One cannot think well, love well and sleep well if one has not dined well, and this is my life mantra. Being an avid foodie and having the chance to travel, has given me the opportunity to experience the plethora of cuisines India has to offer, but the cuisine that makes me come back for more is that of my homeland, Kerala. A pure gustatory delight satiates the soul, leaving a person content but wanting more and this truly defines the Malabar cuisine. Caressed by the Arabian Sea and guarded by the Western Ghats the Malabar region northern Kerala has a rich culinary history, drawing influence from Arab, Chinese and European cuisine seeping in and blending with the local traditions, giving Malabar food its unique characteristics.
A Mouthful of Malabar: North Kerala's Moplah cuisine
Kerala's Malabar region is known for ethnic Moplah (or Mappila - the local term for Muslims in the state) dishes. The traditional Moplah cuisine has its own distinct taste, being rich in flavor and ingredients it is a popular pick especially during the month of Ramzan. Being the perfect amalgamation of indigenous and foreign flavors, the dishes of the Malabar are created with all natural ingredients procured locally with techniques and concepts borrowed from foreign traders.
Most dishes of the Malabar cuisine, including Thalassery biryani, involve frying in ghee; there are sweet and spicy variants and they are predominantly non-vegetarian. Some typical examples include Ari pathiri, Chatti pathiri, Coin porottas, Kallummakaya fry, Arikkadukka and Biryanis with chicken, mutton, prawn, fish, egg as well as Sweeteners such as Aleesa Kadalapparippu ada and the list just goes on.
Having been to Kerala many times, I seem to have discovered the fact that the best food isn’t in the fancy five star hotels or the fine dine restaurants, but it is in on the street, in roadside shops known as ‘thatt kada’ where the locals eat. It’s here that you can get the authentic taste of Malabar food.
The famous delicacies:
The southern counterpart of our favorite rice based dish, it is blended with spices and chicken and is the only Biryani recipe in Kerala hence, also known as Kerala Biryani. What distinguishes the Thalassery Biryani from other types of Biryani is the use of Khaima/Jeerakasala rice for its preparation. It is an exotic dish of mughal origin involving the use of no basmati rice. Mostly a non-vegetarian dish, it is prepared with fish, chicken and mutton.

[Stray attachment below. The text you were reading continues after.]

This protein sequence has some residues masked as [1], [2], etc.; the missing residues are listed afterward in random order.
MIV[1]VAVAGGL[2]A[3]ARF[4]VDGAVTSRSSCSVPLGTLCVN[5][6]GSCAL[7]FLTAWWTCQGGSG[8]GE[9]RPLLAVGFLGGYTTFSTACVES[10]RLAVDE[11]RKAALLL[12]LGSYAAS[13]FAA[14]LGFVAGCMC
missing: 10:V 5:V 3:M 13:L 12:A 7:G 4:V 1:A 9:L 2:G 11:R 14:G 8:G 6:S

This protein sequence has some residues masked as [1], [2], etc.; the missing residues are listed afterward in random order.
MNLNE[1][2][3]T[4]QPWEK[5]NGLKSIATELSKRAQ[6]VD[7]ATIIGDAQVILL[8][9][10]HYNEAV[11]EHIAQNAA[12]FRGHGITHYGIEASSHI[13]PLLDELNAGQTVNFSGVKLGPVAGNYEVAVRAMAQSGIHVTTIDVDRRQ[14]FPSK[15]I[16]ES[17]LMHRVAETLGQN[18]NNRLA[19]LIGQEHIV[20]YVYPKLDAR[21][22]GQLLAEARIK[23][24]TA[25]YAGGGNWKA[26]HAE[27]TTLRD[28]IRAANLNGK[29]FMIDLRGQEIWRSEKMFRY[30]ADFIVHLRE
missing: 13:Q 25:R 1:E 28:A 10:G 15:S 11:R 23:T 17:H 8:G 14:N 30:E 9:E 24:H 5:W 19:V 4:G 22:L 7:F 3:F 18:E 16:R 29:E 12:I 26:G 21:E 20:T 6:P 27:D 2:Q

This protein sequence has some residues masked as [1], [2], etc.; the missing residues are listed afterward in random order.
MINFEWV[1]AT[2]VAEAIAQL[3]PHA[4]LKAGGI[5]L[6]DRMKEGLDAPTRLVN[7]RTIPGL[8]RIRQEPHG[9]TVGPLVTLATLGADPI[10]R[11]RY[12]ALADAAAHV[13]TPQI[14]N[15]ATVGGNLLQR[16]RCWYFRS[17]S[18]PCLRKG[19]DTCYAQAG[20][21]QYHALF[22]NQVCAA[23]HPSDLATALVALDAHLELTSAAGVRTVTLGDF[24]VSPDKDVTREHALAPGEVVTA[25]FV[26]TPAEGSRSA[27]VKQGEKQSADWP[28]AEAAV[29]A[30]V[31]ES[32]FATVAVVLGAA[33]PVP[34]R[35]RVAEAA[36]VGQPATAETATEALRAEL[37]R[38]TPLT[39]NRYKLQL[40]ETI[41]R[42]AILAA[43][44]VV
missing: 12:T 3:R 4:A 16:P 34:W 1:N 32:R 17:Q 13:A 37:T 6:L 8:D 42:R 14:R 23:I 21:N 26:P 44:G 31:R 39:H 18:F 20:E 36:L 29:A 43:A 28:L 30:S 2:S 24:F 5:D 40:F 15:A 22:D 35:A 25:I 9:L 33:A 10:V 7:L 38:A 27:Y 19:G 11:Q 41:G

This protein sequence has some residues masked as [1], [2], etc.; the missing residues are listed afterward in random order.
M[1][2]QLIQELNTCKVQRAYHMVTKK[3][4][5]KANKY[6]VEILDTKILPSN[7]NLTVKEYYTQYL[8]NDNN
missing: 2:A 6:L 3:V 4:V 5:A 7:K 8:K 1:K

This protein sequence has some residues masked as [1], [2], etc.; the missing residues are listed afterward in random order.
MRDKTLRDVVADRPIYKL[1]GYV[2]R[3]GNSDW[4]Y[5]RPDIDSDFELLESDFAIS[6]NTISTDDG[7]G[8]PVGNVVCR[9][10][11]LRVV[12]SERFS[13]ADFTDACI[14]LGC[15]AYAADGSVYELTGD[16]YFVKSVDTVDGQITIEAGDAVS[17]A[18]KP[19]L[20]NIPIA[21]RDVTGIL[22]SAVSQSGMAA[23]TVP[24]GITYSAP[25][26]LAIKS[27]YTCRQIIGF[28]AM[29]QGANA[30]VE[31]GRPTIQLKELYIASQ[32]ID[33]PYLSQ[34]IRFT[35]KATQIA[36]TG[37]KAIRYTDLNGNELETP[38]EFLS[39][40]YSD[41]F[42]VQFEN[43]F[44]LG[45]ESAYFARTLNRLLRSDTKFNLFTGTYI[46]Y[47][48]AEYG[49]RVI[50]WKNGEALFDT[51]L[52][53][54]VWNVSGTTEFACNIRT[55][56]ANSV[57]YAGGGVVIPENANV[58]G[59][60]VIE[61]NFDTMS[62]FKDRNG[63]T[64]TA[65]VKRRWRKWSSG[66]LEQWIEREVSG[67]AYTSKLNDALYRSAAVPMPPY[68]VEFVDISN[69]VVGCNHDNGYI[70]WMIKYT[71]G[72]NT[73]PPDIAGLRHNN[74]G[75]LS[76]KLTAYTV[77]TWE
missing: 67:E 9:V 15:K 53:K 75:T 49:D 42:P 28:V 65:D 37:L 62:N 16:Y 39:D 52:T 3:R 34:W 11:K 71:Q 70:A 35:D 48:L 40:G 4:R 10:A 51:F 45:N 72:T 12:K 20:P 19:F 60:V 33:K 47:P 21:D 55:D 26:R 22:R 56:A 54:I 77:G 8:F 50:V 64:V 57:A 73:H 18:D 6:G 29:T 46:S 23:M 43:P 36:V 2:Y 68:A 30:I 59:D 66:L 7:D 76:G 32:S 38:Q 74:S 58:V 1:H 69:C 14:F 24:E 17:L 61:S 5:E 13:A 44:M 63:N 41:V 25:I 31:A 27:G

Meaning necklace of eggs is another dish to check out. This dish is a pudding made of steamed egg white. The egg yolks are made in such a way that they look like strands of lace. This is required for garnishing. The entire appearance looks like a garland, hence the name.
Unnakai (also called Unnakaya, Kai Ada, Unnakka, and Kai Porichathu) is a spindle shaped sweet dessert made chiefly of plantain.
The main ingredient of this dish is steamed and mashed plantain, which is a staple in Kerala, India. The relatively dry puree becomes the dough, which is rolled and flattened into patties. These patties are stuffed with sweetened beaten egg, scrapped flesh of coconut, nuts, raisins and cardamom, a spice which is rolled into the shape of a spindle with oiled palm. The stuffed dough is then deep fried in coconut oil, and is either consumed as a snack or topped with sago-based white sauce so that it can be served as a dessert.
Chatti Pathiri is similar to Lasagna where layers of spiced (masala) beef or chicken mixture are placed between layers of egg dipped pancakes and baked in oven. It is especially served in Malabar Muslim weddings and reception parties.
Although it may seem that the best of this unique cuisine is borrowed, arikadukka is a testament to the ingenuity and culinary prowess of the Mappila matriarchs - mussels are first stuffed with a fragrant rice and coconut paste, and then marinated in a fiery batter made of red chilies and finally, fried to perfection. Although a long drawn out process, what results is worth it – the perfect balance of soft and crispy, spicy and sweet in every mouthful.